Resources

The Rights of Indigenous Women in Nepal

A shadow report to the 49th Session of the Committee on the Elimination of Discrimination Against Women (CEDAW), jointly submitted by the National Indigenous Women's Federation (NIWF), the Lawyers' Association for Human Rights of Nepalese Indigenous Peoples (LAHURNIP) and Forest Peoples Programme (FPP).

Philippines: ALDAW Petition and Update on the mission of the Palawan Indigenous Delegation in Manila

Please read the following News Update from ALDAW Indigenous Network (Ancestral Land/Domain Watch):Dear friends and supporters of the Palawan Campaign,

See below an update on the mission of the Palawan Indigenous
Delegation in Manila.

More updates will fallow as soon as they are available. Meanwhile, we
would like to inform you, one more time, that a signature campaign
against NCIP has already been initiated by ALDAW with the support of
the Rainforest Rescue. Please, get on line and place your signature
in support of our cause, it will only take a few minutes!

Here is the link:

http://www.rainforest-rescue.org

Thank you in advance to all of you for the support

The ALDAW Team

MIFEE: Tak terjangkau angan Malind

New publication explores the likely impacts of the Merauke Integrated Food and Energy Estate (MIFEE) on the Malind peoples of Southern Papua in Indonesia.

Toolkit on Indigenous women’s rights and the African Human Rights System

A new publication entitled “Indigenous women’s rights and the African human rights system: a toolkit on mechanisms” was launched at the end of April 2011 during the session of the African Commission on Human and Peoples’ Rights in Banjul, The Gambia. The launch was officiated by Commissioner Soyata Maïga, Special Rapporteur on the Rights of Women in Africa, who also contributed to the toolkit. It was elaborated in consultation with local, regional, and international partners who work with indigenous women and indigenous peoples’ organisations. The toolkit consists of a series of informative notes that review human rights standards pertaining to indigenous women in Africa and the different mechanisms available to promote and ensure the protection of these rights. It aims at providing NGOs and indigenous women's organisations in Africa with a helpful resource to guide their effective use of the various African human rights mechanisms. The toolkit is available in English and French online here.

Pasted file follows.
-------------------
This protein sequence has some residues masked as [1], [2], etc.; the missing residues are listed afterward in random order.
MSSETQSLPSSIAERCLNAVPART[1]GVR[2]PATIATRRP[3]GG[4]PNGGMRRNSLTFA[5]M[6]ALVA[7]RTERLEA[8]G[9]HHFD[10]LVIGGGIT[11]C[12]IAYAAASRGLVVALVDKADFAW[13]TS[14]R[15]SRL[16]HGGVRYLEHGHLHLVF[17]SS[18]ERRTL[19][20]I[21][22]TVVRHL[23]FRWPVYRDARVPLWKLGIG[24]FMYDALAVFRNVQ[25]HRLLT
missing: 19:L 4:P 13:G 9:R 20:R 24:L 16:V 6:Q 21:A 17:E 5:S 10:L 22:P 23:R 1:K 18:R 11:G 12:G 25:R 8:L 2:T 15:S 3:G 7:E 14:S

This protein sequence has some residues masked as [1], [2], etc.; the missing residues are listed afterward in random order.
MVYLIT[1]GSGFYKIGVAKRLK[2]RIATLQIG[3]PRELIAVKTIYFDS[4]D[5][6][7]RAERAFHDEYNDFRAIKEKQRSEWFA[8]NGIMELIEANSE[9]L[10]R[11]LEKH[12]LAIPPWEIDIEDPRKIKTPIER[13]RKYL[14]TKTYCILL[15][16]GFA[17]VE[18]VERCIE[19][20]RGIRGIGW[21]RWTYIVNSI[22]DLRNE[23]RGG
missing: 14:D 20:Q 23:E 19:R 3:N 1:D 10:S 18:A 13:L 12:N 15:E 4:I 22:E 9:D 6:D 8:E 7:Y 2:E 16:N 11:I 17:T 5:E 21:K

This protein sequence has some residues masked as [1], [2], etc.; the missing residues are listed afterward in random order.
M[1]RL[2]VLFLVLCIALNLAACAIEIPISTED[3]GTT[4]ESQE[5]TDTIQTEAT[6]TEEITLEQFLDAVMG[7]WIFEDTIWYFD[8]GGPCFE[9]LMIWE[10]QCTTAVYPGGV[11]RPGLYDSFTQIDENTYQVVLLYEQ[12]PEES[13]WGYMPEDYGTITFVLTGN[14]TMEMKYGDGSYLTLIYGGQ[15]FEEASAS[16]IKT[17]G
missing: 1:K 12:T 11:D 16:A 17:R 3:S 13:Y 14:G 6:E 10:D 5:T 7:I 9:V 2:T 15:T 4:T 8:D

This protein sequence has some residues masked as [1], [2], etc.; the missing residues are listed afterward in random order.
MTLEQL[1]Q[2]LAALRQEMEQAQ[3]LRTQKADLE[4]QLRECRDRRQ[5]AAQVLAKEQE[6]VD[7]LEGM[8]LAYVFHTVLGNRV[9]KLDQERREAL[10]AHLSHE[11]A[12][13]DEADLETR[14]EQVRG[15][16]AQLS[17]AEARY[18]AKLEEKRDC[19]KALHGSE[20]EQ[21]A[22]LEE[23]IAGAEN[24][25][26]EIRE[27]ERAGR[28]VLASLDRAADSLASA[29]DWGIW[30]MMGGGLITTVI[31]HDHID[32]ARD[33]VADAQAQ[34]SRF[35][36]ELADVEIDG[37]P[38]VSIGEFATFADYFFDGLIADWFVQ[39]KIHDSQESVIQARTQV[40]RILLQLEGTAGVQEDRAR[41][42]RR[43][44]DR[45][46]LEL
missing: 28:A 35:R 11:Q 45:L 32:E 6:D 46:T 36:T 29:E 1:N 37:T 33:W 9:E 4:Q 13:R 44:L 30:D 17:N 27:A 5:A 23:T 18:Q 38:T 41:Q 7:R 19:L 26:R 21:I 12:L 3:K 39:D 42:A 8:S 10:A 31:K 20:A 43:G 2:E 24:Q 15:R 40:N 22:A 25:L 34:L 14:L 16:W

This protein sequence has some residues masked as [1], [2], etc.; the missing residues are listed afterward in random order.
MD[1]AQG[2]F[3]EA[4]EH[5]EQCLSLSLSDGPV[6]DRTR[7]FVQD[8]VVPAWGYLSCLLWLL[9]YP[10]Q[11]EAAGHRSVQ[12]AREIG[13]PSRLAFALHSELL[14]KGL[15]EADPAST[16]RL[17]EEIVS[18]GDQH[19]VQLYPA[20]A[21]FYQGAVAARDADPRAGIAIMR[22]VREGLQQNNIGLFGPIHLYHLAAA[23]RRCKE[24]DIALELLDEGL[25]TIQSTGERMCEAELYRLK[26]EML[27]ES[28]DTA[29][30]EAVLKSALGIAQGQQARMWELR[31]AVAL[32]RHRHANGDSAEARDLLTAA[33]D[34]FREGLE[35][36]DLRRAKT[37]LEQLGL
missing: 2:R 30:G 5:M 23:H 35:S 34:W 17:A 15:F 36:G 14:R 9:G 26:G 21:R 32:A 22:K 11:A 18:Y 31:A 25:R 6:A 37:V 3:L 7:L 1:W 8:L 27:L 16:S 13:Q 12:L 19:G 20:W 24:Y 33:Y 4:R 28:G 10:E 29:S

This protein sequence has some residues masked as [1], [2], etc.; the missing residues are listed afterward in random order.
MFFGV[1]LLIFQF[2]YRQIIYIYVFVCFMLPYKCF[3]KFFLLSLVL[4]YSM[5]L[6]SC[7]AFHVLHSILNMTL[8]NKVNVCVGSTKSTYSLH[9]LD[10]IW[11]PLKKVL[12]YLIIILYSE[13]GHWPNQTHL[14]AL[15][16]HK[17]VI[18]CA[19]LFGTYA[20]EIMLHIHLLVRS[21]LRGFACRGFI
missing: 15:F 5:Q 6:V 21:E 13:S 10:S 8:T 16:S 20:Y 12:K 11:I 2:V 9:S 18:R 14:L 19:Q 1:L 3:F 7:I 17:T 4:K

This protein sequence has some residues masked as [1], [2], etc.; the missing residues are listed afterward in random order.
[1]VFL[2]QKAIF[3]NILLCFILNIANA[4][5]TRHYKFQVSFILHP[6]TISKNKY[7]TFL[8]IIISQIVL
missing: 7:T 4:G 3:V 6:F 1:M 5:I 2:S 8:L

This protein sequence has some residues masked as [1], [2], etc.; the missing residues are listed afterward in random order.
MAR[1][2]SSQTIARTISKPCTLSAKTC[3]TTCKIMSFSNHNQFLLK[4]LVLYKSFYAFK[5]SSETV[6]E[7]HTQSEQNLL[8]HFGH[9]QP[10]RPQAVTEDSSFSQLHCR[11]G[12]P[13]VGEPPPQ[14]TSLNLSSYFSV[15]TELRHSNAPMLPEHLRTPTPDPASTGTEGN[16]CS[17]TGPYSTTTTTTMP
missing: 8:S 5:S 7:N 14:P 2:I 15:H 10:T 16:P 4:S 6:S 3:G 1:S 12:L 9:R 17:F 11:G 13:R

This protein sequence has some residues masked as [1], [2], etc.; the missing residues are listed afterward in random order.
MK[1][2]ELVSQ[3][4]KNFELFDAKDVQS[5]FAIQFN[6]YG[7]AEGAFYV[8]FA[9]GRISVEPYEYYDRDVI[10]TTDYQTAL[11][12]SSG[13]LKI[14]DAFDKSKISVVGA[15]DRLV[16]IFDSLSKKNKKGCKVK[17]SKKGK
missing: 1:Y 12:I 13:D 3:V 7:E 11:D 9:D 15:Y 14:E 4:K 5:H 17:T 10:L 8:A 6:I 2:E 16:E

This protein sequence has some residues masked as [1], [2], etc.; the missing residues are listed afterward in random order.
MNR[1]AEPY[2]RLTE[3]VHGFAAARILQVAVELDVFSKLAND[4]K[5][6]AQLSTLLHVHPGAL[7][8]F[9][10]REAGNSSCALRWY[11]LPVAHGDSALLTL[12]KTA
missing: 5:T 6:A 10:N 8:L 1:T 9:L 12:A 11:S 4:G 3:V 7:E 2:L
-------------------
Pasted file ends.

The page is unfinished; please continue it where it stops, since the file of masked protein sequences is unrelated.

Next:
Upcoming FPP Publication: Toolkit on Indigenous women’s rights and the Inter-American Human Rights System

The Inter-American human rights system mechanisms will be looked at through the lens of indigenous women's rights in this upcoming publication. Partners held a meeting to develop the toolkit with Forest Peoples Programme in April 2011 and are planning to hold trial training sessions with indigenous women's organisations to test and further improve the training materials before their final publication later in the year.

Upcoming AIWN & FPP publication: Guide to CEDAW for indigenous women in Asia